Supporting information

Supplementary Table 1

Baseline characteristics and between-group comparisons.


Supplementary Table 2

Patient characteristics of the training and test sets.


Supplementary Table 3

Chemotherapy regimens and types of prophylactic drugs.


Supplementary Fig. 1

Diagram of the structure of the artificial neural network model.

Group=0, without oxaliplatin-induced liver injury; Group=1, oxaliplatin-induced liver injury.


Supplementary Fig. 2

Diagram of the structure of the logistic regression model.

OXA, oxaliplatin.




artificial neural network


area under the receiver operating characteristic curve


body mass index


confidence interval


colorectal liver metastasis


common terminology criteria for adverse events


oxaliplatin, 5-fluorouracil, leucovorin calcium


oxaliplatin, gemcitabine


integrated discrimination improvement


idiosyncratic drug-induced liver injury


karnofsky performance status


liver injury


logistic regression


oxaliplatin-induced liver injury




receiver operating characteristic


Roussel Uclaf causality assessment method


sinusoidal obstruction syndrome


S-1 plus oxaliplatin



The invaluable contributions of the patients, physicians, and pharmacists at the 10 participating hospitals are gratefully acknowledged.

Ethical statement

This study was performed in line with the principles of the Declaration of Helsinki. Approval was granted by the Medical Ethics Committee of Tongji Hospital, Tongji Medical College, Huazhong University of Science and Technology (No. TJIRB20160504). The individual consent for this study was waived.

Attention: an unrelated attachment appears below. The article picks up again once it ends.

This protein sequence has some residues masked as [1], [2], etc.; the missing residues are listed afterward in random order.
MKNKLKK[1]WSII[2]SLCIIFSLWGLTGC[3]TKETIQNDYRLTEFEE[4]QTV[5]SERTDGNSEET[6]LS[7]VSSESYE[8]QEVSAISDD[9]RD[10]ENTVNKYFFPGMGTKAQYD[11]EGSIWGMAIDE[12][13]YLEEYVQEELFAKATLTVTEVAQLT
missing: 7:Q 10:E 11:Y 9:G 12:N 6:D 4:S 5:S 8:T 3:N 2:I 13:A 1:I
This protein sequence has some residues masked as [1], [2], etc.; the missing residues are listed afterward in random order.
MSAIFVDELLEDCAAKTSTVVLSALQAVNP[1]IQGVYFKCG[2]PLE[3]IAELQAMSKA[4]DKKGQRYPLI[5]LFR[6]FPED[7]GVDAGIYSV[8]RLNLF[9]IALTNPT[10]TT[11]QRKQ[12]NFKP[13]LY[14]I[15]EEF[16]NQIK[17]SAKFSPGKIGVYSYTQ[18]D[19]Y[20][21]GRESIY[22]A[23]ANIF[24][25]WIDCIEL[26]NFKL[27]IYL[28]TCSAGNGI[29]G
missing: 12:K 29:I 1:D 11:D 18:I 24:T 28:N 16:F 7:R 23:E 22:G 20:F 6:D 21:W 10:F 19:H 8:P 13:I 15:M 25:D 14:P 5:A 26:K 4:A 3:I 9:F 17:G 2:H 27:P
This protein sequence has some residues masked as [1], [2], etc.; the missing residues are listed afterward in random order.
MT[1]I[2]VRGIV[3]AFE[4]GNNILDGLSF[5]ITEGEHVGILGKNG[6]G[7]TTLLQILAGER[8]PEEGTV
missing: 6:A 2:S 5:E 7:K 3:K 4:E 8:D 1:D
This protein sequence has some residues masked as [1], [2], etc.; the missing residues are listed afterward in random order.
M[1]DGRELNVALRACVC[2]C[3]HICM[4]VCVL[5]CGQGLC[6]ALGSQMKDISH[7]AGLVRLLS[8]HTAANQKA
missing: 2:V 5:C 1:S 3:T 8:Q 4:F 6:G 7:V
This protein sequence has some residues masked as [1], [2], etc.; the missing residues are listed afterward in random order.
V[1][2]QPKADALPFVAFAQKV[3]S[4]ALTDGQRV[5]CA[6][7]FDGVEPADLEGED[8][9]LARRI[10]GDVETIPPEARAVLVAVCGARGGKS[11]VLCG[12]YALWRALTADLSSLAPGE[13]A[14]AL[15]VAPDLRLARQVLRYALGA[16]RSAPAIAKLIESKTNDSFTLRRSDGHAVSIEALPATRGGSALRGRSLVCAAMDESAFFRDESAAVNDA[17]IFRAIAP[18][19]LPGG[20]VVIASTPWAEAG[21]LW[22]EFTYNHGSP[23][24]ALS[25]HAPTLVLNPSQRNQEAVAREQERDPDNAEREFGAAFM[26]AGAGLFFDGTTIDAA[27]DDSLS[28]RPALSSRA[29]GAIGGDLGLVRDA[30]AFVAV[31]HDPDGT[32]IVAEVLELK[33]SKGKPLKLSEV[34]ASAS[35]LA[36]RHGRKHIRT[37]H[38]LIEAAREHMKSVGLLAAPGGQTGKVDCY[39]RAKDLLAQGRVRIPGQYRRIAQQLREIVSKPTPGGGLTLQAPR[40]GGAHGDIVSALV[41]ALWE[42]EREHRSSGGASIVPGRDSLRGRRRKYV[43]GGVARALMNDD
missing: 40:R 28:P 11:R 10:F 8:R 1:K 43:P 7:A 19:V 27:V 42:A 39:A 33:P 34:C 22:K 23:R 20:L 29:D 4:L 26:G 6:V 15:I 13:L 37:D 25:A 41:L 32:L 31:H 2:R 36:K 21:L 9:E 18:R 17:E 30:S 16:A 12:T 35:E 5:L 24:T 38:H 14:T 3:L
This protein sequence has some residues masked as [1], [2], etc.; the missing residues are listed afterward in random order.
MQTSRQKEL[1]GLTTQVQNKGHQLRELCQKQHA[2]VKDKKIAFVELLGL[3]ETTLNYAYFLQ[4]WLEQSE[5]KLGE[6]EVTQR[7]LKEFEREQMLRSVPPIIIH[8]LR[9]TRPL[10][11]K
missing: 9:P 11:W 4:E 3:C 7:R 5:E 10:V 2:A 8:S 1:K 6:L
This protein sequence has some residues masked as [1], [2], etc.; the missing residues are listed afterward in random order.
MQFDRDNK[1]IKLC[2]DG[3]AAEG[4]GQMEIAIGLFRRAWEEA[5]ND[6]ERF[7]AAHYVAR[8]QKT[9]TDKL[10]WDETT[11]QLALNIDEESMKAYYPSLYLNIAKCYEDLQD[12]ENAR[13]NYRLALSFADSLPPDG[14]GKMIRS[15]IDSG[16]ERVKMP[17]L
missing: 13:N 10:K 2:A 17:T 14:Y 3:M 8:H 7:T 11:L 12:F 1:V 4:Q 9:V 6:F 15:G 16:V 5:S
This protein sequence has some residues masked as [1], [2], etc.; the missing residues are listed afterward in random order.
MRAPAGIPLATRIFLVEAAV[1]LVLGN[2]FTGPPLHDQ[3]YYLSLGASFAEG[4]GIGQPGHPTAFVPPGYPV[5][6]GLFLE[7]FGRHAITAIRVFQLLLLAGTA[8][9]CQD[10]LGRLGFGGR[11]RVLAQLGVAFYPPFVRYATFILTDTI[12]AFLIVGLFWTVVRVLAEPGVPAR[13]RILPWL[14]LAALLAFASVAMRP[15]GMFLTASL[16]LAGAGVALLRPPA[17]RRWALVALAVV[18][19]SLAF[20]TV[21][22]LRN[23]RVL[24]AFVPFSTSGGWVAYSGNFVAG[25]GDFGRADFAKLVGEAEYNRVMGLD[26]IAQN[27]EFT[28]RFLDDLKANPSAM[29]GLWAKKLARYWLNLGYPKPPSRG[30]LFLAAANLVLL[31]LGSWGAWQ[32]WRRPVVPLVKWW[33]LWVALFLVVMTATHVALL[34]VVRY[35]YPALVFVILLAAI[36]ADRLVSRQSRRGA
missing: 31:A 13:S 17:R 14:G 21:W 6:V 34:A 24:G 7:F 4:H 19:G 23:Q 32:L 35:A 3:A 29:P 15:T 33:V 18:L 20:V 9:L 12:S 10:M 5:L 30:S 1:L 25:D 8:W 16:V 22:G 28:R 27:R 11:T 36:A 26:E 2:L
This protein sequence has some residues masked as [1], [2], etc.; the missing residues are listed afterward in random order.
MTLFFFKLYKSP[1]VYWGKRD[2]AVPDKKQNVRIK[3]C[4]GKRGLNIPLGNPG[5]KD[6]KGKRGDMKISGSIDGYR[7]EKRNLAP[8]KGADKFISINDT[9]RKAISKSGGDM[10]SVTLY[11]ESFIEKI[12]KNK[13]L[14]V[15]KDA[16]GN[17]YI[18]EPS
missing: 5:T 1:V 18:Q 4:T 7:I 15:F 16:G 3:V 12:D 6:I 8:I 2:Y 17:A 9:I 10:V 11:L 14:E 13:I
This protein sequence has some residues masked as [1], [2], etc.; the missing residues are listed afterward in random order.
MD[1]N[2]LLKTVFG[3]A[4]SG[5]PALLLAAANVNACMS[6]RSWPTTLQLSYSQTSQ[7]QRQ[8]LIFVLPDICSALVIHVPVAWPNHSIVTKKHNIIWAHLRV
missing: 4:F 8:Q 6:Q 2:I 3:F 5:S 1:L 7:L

Data sharing statement

The data that supports the findings of this study are available from the corresponding author at [email protected] upon reasonable request.


The study is funded by National Natural Science Foundation of China (71874062, 72274065), Clinical Toxicology Foundation of Chinese Society of Toxicology (CST2020CT107), and Research Project of Drug Clinical Evaluation Professional Committee of China Pharmaceutical Association (CPA-CDCER-2021-008).

Conflict of interest

The authors have no conflict of interests related to this publication.

Authors’ contributions

Study concept and design (CZ, YC, RH), acquisition of data (LZ, TW, XS, YZ), analysis and interpretation of data (RH, YC, YH, ZY, ZC), drafting of the manuscript (RH, YC, YH), critical revision of the manuscript for important intellectual content (RH, YC, CZ), administrative, technical, or material support (CZ, RH), and study supervision (YC, LZ, TW). All authors have made a significant contribution to this study and have approved the final manuscript.


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  • Journal of Clinical and Translational Hepatology
  • pISSN 2225-0719
  • eISSN 2310-8819
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Predictive Model of Oxaliplatin-induced Liver Injury Based on Artificial Neural Network and Logistic Regression

Rui Huang, Yuanxuan Cai, Yisheng He, Zaoqin Yu, Li Zhao, Tao Wang, Xiaofang Shangguan, Yuhang Zhao, Zherui Chen, Yunzhou Chen, Chengliang Zhang